State makes good on promise to withhold MNPS funding - WKRN News 2

State makes good on promise to withhold MNPS funding

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NASHVILLE, Tenn. -

The state has followed through with its decision to withhold $3.4 million from Metro Nashville Public Schools.

The Tennessee Department of Education made the decision last month after the Metro School Board voted 5-4 to not approve the Great Hearts charter school application.

The state warned Metro the money would be withheld on October 15.

"I think it's sad that the governor has made the decision to choose politics over funding our schools," said Chelle Baldwin, an MNPS parent with two children in elementary school.

"Absolutely they're being punished," added Baldwin, "they're going to go without in some way shape or form and that's completely unnecessary. Other things could've been done to prevent this."

In an email statement, Metro schools told Nashville's News 2, "We are concerned about the effect of this reduction and how we will address this shortfall in the middle of the school year.  We intend to be good stewards of the public money and to make thoughtful, deliberate decisions in an effort to minimize the penalty's effect on the children in our schools."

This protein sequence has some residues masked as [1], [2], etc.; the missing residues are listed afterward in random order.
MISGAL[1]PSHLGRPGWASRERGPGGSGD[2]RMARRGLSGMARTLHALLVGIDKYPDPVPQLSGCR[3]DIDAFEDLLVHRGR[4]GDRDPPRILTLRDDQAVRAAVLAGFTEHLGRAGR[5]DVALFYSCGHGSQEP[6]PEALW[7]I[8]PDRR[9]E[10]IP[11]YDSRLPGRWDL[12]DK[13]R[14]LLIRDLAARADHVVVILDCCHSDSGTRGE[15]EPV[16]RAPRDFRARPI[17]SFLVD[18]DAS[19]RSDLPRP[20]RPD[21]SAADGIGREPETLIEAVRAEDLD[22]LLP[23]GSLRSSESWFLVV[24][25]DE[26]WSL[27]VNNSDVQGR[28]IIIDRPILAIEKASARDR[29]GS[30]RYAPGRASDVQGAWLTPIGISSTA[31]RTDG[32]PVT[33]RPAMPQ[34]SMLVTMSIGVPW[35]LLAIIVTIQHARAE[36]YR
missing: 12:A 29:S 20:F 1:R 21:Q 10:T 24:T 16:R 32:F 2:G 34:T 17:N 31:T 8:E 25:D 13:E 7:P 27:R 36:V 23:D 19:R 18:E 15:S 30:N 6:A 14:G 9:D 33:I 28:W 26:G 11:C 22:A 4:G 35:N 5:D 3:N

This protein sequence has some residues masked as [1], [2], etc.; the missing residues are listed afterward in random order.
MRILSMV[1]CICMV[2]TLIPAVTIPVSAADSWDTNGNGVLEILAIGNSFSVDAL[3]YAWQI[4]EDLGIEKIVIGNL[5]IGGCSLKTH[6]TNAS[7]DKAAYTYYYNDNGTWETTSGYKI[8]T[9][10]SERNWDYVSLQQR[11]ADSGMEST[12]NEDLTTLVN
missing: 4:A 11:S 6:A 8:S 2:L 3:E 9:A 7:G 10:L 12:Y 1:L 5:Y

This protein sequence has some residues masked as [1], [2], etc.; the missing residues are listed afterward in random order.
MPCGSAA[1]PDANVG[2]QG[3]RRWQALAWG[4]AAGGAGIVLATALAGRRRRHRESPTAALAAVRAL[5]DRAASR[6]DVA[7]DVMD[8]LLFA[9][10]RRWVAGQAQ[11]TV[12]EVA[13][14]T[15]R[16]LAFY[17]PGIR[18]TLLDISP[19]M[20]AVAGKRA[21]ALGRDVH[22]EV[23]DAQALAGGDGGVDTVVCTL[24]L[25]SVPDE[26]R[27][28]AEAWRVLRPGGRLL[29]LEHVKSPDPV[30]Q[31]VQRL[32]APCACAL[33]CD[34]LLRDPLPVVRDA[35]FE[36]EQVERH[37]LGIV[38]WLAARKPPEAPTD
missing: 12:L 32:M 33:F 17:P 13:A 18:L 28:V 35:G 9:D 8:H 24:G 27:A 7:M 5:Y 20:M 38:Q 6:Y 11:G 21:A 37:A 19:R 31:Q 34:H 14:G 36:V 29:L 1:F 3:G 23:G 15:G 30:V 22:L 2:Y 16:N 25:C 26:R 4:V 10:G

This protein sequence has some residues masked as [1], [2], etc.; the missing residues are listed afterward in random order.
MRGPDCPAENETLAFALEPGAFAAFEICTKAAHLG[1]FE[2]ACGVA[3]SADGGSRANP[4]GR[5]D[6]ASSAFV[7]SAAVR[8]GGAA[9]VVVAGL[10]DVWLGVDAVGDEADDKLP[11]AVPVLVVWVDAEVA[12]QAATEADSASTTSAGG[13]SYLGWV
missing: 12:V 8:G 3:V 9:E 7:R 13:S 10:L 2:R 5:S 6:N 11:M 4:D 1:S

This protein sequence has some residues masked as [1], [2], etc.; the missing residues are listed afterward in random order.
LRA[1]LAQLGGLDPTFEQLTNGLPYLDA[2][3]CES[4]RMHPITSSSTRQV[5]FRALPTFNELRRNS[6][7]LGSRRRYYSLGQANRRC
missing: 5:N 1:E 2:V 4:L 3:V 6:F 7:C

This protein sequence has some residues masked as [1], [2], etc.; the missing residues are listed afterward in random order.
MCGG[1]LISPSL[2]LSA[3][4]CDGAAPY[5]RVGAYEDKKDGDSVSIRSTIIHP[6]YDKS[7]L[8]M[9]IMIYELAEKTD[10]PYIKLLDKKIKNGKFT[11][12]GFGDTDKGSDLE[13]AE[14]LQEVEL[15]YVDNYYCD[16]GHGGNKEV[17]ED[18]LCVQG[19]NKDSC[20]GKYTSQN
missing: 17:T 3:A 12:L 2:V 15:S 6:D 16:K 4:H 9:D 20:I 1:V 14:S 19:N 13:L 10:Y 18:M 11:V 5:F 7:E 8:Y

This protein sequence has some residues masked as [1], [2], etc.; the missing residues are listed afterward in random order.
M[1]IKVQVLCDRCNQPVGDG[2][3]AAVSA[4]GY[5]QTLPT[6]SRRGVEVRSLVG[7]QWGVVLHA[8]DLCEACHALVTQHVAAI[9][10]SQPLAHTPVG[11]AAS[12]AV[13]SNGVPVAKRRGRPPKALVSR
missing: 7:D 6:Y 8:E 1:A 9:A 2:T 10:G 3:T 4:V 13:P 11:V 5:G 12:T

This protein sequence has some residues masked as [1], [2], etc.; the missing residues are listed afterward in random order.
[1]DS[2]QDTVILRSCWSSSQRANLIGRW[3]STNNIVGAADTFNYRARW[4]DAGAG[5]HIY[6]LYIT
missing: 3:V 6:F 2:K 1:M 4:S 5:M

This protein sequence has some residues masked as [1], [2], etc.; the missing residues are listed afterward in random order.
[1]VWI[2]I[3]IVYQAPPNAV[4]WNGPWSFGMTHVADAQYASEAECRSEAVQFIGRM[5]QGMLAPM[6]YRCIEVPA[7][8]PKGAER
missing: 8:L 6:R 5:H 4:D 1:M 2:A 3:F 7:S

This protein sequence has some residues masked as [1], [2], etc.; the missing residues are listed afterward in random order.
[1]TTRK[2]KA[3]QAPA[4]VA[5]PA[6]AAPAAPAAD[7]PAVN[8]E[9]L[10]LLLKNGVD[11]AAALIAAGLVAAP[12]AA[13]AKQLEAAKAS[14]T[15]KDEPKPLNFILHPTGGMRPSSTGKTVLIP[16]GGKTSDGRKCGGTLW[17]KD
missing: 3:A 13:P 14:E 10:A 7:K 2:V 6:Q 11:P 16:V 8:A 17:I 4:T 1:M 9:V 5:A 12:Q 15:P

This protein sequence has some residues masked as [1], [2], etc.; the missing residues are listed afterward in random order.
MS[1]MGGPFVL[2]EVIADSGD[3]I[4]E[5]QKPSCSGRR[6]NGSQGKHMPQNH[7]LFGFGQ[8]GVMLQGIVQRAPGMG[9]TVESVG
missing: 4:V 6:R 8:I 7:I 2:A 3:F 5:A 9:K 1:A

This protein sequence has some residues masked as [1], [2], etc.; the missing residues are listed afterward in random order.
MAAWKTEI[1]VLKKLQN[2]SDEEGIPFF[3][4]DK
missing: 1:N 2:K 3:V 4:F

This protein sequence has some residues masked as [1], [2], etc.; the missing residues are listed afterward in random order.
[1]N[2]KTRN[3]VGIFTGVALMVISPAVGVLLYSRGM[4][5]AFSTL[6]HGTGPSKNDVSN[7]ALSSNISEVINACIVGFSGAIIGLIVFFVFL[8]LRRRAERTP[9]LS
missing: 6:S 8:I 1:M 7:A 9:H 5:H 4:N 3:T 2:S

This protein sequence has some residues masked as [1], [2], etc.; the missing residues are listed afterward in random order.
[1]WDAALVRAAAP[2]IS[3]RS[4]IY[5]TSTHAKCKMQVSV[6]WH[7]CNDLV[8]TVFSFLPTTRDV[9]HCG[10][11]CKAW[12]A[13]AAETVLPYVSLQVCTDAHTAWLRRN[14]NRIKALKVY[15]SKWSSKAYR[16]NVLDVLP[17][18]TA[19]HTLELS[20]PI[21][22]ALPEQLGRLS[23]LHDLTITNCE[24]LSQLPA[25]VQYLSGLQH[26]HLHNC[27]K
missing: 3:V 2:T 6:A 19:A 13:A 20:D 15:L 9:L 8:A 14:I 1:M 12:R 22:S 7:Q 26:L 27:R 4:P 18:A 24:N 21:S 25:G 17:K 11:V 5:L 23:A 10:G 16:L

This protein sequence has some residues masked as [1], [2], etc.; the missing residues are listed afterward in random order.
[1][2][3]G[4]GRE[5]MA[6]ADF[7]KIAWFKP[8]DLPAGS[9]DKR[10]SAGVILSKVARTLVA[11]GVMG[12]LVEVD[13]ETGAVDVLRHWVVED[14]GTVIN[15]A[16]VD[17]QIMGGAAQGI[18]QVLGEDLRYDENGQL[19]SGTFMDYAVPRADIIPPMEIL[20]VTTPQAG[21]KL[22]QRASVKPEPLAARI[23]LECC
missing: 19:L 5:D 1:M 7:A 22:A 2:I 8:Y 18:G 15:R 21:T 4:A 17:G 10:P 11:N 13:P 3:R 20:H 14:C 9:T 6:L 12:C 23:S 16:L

The Tennessee Department of Education countered, "The $3.4 million is the non-classroom component of October's Basic Education Program (BEP) payment. This is a one-time penalty."

Even though the money was designated for "non-instructional" funding, many parents don't believe their children won't be impacted.

"Considering that the money could be used for good things in Metros schools, it's kind of disappointing," said Liz Eskridge, who also has two children who attend MNPS elementary schools.

"Where do you go moving forward?" Baldwin asked. "How do you know you're not going to be punished again?"

When you divide $3.4 million among 81,000 Metro school kids, it breaks down to about $42 per child.

Baldwin said her family is donating that money to her children's school, to make up for the state's decision.

"The kids need that money," she said.  "There's no such thing as money that's not going to adversely affect the kids by not having it. If they didn't need it, then why have it in the first place?"

Metro schools told Nashville's News 2 there will not be a hiring freeze because of the penalty.

School officials also said they are concerned about how the $3.4 million amount was determined and whether it's consistent with other penalties given by the state.

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